Relationships between parents and teens


Siena Juhlin

Freshman Cameron Thompson has never had an easy time pleasing her dad. For as long as Thompson can recall, her father has had a tough love philosophy.
“I can remember a time where my sister told my dad about her good grade on a test, and he replied with something disproving her grade and telling her to study harder next time,” Thompson said. “My dad and I don’t have a good relationship because he’s mostly focused on my sisters and I getting a good education and concentrating on school. We mostly just try to seek his approval and focus on school like he wants us to.”
It’s not uncommon for teens to have a distant relationship with their parents. Troubled Teens states, “It’s considered to be normal behavior for a teenager to be emotionally distant as they progress throughout their adolescent years.”
Unbalanced hormones and the stress of being a parent can sometimes come between a parent and teen. Not only do hormones affect the relationship but also, the teens search for their true self.
“The real task of adolescence, and the real cause of turbulence, is the teens own uncertainty about who he is alongside his eager need to establish a sense of identity,” Psychology Today claims.
“There’s lots of stress between my dad and I because he’s always trying to enforce his standards and I’m trying to live up to them,” Thompson said.
Parents often forget that the teenage years are an important time to have a healthy relationship with adults. During high school, many new problems such as friend drama and more intense levels of school work. This is when a child needs someone to be there and support them.
“You need to spend time with children, and they want to know that you’re around to support them,” counselor Lisa Jenkins said. “I think when a parent’s involved, it shows up in the student’s school work and communication is a good thing.”
Sophomore Connor Squellati said he understands such disagreements, but he says he would describe his relationship with his parents as very close.
“We have a very loving, and respective relationship,” Squellati said.
According to Planned Parenthood, teens are “more willing to accept supervision and adopt values when they are closer to a parent.”
Dr. Phil agrees with Planned Parenthood’s theory, which suggests to be close to “your teen” and to basically be a “friend with rules.”
Although some parent and teenage relationships may be tough, there’s always some really strong bonds between the two.
“My mom is and always has been a really big part of my life. I love her and I tell her everything, and I’m pretty sure she knows me better than anyone,” Thompson said.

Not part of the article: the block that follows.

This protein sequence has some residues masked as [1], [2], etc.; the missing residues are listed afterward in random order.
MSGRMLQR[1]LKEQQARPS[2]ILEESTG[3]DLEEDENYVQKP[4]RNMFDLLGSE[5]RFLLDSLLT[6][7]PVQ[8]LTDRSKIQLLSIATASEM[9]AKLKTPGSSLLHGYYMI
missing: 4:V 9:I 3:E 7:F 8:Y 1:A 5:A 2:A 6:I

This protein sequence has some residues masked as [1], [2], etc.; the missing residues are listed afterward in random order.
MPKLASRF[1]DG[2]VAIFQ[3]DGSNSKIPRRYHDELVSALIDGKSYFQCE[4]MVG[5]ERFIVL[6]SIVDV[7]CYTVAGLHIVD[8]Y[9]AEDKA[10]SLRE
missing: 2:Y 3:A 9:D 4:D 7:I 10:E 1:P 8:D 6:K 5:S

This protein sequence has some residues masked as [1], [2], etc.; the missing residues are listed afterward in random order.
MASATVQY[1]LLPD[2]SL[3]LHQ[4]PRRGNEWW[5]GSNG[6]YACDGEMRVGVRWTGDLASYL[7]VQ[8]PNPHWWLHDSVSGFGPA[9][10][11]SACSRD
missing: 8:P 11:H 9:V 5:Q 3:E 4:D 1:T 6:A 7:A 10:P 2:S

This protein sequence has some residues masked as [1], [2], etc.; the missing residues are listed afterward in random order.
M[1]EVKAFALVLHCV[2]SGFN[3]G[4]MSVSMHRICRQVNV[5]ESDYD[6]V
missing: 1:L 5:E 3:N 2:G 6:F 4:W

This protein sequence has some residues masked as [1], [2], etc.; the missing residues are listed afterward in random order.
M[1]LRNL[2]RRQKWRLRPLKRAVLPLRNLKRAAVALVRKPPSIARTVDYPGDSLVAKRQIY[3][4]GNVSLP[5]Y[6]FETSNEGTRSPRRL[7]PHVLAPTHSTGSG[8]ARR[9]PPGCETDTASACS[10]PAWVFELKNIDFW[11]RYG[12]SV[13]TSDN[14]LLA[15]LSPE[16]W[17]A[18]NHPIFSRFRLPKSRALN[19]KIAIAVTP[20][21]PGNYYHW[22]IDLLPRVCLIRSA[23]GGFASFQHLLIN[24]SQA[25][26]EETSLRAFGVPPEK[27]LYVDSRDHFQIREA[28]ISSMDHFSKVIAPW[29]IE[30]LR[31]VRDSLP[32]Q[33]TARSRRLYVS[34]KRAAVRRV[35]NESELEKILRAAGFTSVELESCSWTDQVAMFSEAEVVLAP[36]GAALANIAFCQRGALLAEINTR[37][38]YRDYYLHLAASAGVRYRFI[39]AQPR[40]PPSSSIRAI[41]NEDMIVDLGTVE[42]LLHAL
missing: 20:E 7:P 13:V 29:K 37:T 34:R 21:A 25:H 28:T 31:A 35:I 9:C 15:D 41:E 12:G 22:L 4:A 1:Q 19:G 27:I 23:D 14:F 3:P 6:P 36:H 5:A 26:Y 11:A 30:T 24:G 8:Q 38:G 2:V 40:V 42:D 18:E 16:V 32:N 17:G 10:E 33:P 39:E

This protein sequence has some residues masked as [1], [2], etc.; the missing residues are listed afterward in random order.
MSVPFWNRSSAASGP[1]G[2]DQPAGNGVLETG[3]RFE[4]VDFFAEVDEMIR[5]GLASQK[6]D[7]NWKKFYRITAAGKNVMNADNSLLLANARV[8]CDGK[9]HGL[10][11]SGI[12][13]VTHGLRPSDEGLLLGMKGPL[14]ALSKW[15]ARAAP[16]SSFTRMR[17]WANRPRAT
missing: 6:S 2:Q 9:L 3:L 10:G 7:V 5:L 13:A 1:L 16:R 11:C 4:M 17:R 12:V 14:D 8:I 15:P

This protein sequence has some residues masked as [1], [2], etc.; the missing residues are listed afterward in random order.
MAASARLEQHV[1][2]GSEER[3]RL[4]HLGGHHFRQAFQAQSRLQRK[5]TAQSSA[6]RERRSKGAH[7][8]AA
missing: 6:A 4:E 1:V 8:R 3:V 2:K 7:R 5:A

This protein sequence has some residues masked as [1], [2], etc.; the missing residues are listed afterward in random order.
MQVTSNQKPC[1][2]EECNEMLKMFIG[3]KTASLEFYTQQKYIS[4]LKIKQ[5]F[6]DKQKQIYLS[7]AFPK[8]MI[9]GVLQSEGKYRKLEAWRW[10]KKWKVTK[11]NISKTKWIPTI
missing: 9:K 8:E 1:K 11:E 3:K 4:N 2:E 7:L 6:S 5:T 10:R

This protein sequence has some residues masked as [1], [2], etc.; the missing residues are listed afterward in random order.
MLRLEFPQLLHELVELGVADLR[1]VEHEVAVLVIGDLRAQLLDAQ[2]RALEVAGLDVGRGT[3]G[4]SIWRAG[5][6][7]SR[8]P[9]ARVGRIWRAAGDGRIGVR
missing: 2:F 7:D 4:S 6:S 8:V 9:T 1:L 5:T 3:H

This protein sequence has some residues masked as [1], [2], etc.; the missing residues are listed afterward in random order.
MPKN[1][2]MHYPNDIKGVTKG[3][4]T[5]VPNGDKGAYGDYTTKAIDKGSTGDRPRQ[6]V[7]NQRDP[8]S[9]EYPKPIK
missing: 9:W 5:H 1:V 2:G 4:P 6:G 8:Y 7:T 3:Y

A strong interconnection between an adolescent and a parent benefits both the child and the parent.
“Since birth, as a child, you are psychologically conditioned to want to be close to your parents and win their approval. It is an instinct we are all born with for successful physical, social and emotional development,” Thought Catalog said,.“ A 2013 study published in the Journal of Adolescence has shown that poor quality of parent and child relationships in adolescence is often associated with poor adult psychosocial adjustment.”
Jenkins believes as in any other relationship, both parties must contribute.
“Listening skills are required on both parts because a teenager can learn from their parent.” Jenkins said.
The Child Trends Organization states children develop better life skills when they are close with a parent, while the parent is relieved with some stress because there is more trust in the relationship.
A simple way that the One Place organization recommends improving parent and teens relationships is to “Remember your child’s past and believe in your child’s future.” Many different programs such as Planned Parenthood, HuffPost Parents and Raising believe that a big way to improve teen and parent relationsips is to support them. They state that teens seek parents approval, like Thompson said, and the way to improve relation is to show faith and help them find a passion.
“One of the main reasons my parents and I have a good relationship is because they are very supportive and understanding of me,” Squellati said.
Teen and parent relationships are important because teens take influence from their parents. It’s important to strive to gain close ties between the two because both parent and teen benefit from a healthy relationship according to Child Trends.
“I really love my parents,” Squellati said, “and it’s just easier to have a good relationship with them. They trust me and I feel like I could tell them anything.”